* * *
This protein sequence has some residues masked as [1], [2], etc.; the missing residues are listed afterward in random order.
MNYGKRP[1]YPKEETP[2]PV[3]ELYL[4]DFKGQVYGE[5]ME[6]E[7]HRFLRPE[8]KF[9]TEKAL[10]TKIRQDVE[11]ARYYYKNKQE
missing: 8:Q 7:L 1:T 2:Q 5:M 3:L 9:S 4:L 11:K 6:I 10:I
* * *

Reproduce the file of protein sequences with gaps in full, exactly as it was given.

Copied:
This protein sequence has some residues masked as [1], [2], etc.; the missing residues are listed afterward in random order.
MNYGKRP[1]YPKEETP[2]PV[3]ELYL[4]DFKGQVYGE[5]ME[6]E[7]HRFLRPE[8]KF[9]TEKAL[10]TKIRQDVE[11]ARYYYKNKQE
missing: 8:Q 7:L 1:T 2:Q 5:M 3:L 9:S 4:L 11:K 6:I 10:I